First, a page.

With Dell’s XPS 10 now off the market, Microsoft remains the sole manufacturer still selling a Windows RT device, according to an article in CITEworld.
Windows RT is a variant of Windows 8 designed to run on power-sipping ARM processors. While devices running Windows RT have longer battery life than those running Windows 8, Windows RT is also more limited. Unlike Windows 8, which is backwards compatible with all Windows programs, Windows RT only runs new-style apps created specifically for the Windows Store, which launched in conjunction with Windows 8.
Microsoft produced its own tablet running Windows RT: Surface RT. Only a few other manufacturers, however, committed to producing Windows RT devices: Dell with its XPS 10, Lenovo with the Yoga 11, and Samsung with the ATIV Smart PC.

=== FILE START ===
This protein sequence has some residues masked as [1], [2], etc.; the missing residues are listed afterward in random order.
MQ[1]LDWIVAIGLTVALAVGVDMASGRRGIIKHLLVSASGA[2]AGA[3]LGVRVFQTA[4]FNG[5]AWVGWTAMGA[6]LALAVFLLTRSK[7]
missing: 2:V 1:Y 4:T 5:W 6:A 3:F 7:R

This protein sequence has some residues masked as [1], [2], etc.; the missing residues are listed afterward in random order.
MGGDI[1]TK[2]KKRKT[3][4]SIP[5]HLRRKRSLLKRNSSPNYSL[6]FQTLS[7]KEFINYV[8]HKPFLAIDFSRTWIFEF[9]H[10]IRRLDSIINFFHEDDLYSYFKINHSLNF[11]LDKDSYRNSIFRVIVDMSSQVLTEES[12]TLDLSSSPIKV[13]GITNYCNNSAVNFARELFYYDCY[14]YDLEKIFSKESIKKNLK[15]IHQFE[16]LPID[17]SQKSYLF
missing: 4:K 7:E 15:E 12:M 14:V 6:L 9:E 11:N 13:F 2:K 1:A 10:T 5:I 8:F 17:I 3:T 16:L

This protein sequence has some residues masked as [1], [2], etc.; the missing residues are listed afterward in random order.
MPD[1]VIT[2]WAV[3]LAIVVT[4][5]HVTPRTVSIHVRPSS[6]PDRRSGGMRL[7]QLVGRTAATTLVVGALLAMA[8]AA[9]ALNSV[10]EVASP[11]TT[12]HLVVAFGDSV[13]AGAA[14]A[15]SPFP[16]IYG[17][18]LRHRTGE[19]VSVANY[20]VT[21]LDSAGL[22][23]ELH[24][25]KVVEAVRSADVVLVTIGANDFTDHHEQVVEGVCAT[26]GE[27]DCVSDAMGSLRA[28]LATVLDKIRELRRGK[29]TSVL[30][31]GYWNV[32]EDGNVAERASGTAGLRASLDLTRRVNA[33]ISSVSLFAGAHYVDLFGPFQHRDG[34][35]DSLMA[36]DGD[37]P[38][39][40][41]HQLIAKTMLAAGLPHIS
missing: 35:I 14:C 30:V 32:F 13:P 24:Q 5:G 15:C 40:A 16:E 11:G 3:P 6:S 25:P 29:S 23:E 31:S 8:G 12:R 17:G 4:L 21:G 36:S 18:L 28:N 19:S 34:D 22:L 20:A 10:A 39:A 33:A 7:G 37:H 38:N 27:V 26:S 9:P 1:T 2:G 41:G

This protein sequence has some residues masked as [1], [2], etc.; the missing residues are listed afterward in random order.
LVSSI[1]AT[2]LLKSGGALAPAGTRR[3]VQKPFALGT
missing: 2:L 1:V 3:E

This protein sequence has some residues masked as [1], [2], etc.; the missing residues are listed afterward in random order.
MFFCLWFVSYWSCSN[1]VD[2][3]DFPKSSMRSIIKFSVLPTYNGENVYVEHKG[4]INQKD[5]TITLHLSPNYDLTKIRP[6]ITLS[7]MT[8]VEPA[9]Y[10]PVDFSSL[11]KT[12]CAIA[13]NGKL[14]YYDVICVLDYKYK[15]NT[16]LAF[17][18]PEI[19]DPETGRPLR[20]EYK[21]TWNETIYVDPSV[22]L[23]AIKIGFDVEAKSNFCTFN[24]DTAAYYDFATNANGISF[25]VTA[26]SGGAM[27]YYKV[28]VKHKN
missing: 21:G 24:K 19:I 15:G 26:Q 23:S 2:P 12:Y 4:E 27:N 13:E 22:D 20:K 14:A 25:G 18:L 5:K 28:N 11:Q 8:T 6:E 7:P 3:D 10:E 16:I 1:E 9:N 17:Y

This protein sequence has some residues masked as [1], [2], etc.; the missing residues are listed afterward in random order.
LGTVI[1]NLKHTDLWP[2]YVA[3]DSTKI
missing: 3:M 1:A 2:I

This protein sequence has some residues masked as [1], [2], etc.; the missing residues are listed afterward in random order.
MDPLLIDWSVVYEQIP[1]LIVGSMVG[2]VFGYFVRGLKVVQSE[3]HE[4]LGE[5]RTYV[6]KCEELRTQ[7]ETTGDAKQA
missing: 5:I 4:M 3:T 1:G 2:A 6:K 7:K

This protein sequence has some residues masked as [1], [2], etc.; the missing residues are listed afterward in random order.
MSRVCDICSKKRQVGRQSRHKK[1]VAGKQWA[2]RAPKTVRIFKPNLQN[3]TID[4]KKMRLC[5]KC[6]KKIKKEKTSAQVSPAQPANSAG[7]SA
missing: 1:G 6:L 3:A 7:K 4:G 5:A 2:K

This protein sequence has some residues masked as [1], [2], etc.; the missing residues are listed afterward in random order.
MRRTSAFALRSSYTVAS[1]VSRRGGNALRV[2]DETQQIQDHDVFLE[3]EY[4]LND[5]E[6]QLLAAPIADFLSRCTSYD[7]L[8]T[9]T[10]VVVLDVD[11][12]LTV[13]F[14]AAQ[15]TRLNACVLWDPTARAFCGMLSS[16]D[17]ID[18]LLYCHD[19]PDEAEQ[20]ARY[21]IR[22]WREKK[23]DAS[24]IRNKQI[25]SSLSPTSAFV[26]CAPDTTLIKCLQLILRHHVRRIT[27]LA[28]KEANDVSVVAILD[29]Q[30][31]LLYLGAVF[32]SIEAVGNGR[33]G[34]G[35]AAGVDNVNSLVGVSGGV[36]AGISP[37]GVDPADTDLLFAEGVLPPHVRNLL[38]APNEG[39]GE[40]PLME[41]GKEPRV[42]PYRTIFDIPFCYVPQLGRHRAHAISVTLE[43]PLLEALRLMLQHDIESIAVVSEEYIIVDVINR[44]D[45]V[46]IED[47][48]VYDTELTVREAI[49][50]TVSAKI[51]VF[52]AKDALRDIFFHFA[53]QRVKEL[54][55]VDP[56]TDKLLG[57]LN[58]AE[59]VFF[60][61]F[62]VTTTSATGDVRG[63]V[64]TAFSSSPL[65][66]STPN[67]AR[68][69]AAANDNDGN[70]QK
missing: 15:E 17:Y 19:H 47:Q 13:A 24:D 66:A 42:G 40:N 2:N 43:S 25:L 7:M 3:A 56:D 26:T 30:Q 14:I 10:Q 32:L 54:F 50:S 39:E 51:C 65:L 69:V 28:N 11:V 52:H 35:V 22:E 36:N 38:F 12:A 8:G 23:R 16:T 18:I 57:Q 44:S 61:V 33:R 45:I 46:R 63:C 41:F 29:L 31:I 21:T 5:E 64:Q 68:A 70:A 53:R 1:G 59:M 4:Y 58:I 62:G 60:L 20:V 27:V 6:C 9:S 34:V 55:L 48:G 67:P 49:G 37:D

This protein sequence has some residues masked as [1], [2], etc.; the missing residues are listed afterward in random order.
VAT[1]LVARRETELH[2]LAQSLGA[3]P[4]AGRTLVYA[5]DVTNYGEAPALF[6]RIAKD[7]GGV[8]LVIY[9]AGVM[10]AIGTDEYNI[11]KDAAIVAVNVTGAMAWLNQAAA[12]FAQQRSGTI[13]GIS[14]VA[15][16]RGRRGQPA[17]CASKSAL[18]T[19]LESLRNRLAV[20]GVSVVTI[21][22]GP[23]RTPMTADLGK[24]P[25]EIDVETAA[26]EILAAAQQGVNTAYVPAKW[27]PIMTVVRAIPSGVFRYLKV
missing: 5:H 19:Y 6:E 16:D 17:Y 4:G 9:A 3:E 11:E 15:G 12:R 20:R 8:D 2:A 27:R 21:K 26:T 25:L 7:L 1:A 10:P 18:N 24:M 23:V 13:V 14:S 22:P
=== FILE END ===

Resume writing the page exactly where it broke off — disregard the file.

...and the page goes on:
The Surface RT was apparently the most popular of the Windows RT devices — and Microsoft still had to take a $900 million write-down on it after it discounted the Surface RT by $150 each due to low sales.
Some pundits have suggested that Microsoft get rid of Windows RT altogether. But Microsoft has said it would continue with the OS and, indeed, earlier this week announced the Surface 2, the successor to the Surface RT. Surface 2 will run on Windows RT 8.1.
Microsoft started releasing Windows RT 8.1 to hardware manufacturers in late August. But the company has not disclosed which manufacturers, if any, have committed to producing devices running on that platform.